This happened a few times, and I’m sure it would be fully my fault as the driver if I really zoned out and didn’t notice the human perception error quickly, but it was still mildly discomforting, since I realized how easily a little reliance on the computer in the car made me complacent and made me feel more like a passenger than a driver. It’s just so easy to hand over control and attention to the lane markings in front of you once you get a mental serving of robotic driving.

Granted, a key lesson as driver that I hopefully learned here is to separate adaptive cruise control and autosteer in my mind and to be alert to the latter potentially being off even when the former is on, but the broader point is that: 1) anyone just getting used to Autopilot should be very aware of this potential mental trick/lapse, and 2) I do think there’s a concern in the middle period of semi-autonomous driving, before fully autonomous driving arrives, where we have to be extra attentive to keep ourselves alert at all times despite not having to do anything for stretches of driving. (Note that NASA psychologists are concerned about this threat as well, and even say it’s impossible to remain adequately alert.)

Again, I will see how my experience shifting between adaptive cruise control + autosteer and adaptive cruise control – autosteer turns out in the next long drive, but suffice it to say, I will be extra attentive to when the autosteering may be subtly deactivated.

I had one more notable observation regarding Autopilot on this long-ish drive. There was an extra cool feature of autosteer (beyond just how freakin’ well it works) that I noticed (I probably read about it before but appreciated it much more in real life). On a long but fairly soft curve on the highway, autosteer was very smoothly guiding the car, but it also apparently recognized this was a more dangerous situation than the norm. On the screen in front of me, a soft blue light started pulsing, seemingly telling me to put my hands on the wheel and/or stay alert. I did so and the pulsing stopped.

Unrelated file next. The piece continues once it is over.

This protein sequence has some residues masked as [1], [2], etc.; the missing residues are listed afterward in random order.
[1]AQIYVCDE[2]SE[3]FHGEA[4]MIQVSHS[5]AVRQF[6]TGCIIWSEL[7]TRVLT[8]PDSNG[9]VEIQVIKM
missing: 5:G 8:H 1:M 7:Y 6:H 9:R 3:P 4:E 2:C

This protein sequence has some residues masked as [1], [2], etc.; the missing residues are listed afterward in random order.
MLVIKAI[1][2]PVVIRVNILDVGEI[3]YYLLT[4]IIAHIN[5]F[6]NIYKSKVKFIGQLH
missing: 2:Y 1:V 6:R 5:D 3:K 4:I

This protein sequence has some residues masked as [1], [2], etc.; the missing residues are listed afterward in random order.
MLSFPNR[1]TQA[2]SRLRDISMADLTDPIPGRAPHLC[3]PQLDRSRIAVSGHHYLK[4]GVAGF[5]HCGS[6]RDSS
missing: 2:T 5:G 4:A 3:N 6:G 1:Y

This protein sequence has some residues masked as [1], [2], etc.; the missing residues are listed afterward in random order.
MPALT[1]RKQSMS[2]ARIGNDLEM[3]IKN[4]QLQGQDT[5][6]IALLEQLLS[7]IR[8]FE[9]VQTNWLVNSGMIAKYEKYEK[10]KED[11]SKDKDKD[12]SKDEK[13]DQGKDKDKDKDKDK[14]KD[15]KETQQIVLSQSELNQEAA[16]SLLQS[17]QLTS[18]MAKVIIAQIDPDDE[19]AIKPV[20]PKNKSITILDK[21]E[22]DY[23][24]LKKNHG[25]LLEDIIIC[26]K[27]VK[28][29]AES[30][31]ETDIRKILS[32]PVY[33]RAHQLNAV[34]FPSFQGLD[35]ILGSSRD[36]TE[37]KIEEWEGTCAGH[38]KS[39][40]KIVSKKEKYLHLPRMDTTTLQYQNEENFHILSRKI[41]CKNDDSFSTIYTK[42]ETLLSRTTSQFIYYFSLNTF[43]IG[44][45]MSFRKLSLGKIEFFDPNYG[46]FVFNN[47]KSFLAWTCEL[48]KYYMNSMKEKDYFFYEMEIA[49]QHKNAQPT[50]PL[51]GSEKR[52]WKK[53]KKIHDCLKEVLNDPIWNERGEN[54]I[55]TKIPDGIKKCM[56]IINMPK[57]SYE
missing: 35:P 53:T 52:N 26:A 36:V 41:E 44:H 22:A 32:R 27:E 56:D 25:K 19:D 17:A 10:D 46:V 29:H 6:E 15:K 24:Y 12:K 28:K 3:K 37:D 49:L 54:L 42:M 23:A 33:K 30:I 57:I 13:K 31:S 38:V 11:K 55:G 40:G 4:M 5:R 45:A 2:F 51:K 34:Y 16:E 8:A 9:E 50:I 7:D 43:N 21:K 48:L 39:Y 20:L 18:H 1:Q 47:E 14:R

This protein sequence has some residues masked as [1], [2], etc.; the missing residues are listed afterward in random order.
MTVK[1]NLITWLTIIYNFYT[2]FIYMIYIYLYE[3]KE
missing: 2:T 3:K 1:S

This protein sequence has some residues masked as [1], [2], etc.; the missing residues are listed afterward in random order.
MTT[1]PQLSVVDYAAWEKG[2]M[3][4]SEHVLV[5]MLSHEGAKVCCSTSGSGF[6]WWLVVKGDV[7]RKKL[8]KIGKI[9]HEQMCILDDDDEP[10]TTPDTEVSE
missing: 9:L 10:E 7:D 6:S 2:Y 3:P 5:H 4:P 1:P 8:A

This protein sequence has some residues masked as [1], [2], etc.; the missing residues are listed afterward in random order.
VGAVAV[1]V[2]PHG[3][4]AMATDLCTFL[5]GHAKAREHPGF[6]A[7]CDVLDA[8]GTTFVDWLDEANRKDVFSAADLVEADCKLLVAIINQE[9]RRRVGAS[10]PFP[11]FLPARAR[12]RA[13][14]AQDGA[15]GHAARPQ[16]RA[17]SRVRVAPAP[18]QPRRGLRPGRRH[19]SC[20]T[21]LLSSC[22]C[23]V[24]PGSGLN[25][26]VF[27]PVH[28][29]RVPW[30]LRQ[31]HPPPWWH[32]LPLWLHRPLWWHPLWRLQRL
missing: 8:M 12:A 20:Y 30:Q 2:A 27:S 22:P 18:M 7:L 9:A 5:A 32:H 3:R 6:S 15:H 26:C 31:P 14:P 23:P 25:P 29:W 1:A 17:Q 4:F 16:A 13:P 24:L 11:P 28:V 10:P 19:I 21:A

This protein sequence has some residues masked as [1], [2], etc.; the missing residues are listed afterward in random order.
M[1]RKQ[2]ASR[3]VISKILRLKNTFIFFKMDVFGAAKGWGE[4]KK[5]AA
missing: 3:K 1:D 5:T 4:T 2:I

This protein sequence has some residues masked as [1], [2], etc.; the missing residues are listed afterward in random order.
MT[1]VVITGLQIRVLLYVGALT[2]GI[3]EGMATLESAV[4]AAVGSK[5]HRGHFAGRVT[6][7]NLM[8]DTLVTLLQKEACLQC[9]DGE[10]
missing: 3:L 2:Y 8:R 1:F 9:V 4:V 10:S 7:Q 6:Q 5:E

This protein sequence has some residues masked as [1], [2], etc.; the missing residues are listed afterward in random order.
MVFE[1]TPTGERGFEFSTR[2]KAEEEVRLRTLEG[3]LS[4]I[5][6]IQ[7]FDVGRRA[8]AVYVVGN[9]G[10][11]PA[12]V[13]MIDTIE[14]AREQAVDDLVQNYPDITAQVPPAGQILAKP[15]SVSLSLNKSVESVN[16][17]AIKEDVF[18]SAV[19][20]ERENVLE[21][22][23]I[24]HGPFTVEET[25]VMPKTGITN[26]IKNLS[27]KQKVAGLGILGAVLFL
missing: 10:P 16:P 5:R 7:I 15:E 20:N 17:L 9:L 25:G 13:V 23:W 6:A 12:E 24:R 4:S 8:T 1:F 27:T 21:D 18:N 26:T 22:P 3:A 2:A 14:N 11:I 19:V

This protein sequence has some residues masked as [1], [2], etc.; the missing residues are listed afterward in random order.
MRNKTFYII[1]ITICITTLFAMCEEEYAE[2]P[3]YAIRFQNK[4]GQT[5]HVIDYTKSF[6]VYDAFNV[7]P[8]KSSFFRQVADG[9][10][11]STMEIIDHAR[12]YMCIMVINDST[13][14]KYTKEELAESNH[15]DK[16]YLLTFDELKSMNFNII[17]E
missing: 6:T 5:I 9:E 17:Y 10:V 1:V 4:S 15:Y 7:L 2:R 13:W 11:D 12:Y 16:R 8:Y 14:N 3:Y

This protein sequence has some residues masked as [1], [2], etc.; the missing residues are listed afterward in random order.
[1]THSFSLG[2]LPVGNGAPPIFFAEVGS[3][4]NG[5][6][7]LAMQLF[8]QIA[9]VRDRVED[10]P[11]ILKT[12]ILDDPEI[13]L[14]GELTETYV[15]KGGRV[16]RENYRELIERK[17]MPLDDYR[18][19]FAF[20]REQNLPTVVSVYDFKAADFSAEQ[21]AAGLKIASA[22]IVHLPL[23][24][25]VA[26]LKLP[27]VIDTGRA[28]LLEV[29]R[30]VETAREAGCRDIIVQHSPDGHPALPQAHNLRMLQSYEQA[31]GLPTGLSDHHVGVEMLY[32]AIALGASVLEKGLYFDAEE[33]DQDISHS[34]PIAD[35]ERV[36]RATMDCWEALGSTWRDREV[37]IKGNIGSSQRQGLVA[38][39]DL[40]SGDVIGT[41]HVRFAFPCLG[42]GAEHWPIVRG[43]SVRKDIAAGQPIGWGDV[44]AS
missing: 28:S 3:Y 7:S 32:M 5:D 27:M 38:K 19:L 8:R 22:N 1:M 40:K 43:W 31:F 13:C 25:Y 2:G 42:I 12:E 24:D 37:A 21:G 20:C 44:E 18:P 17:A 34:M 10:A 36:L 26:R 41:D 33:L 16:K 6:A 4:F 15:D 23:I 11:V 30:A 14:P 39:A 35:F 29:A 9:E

I was paying close attention anyway, but this did make me feel like the system was fairly good at alerting me to different levels of challenge and the need to stay attentive. … That said, I hardly noticed the pulsing light. I was certainly attentive to the situation before I noticed the light, and I wondered if I would have noticed the light if I had been used to driving with autosteer on and started taking it for granted more. (Note: the day of this drive was the day we published this article: “US NTSB: Tesla Model S Driver In Fatal 2016 Autopilot Crash Was Warned 7 Times During Trip About Not Having Hands On Wheel.”)

In a more challenging situation, Tesla Autopilot would start beeping and tell me more directly to take over the situation. I feel confident it would step up to the plate then, but it’s even nice to see that it is looking out for me in a non-obnoxious way when the drive is slightly more challenging than the norm.

I’m curious how my relationship with Autopilot will transform over time. Surely, I will get more used to the quirks and signals in different situations, and I will get accustomed to watching out for specific problems, but I may also get more complacent. Since I am quite concerned about the potential catastrophe of complacency + beta software, I hope I will be adequately attentive. Additionally, I plan to stop using Autopilot if I feel that I start to take my responsibility as driver too lightly. After all, under-acknowledging risks or bad habits — in the short term and long term — is a recipe for a nightmare.

More broadly, I definitely do wonder about the evolution of semi-autonomous software in the coming decade or so. Aside from the normal issues we’ve discussed at length, one interesting thing to consider is that cars like ours (which we didn’t buy from Tesla) go onto the used market and get sold to buyers without the normal orientation process from Tesla. Some buyers will carefully study how the tech works before using it. Others will “learn as they go,” which provides at least a handful of risks for the fresh owners. Let’s hope none of those risks lead to much more than having to quickly grab the wheel to keep the car on track.

Images by Tesla Shuttle

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Zach is tryin' to help society help itself one word at a time. He spends most of his time here on CleanTechnica as its director, chief editor, and CEO. Zach is recognized globally as an electric vehicle, solar energy, and energy storage expert. He has presented about cleantech at conferences in India, the UAE, Ukraine, Poland, Germany, the Netherlands, the USA, Canada, and Curaçao. Zach has long-term investments in Tesla [TSLA], NIO [NIO], Xpeng [XPEV], Ford [F], ChargePoint [CHPT], Amazon [AMZN], Piedmont Lithium [PLL], Lithium Americas [LAC], Albemarle Corporation [ALB], Nouveau Monde Graphite [NMGRF], Talon Metals [TLOFF], Arclight Clean Transition Corp [ACTC], and Starbucks [SBUX]. But he does not offer (explicitly or implicitly) investment advice of any sort.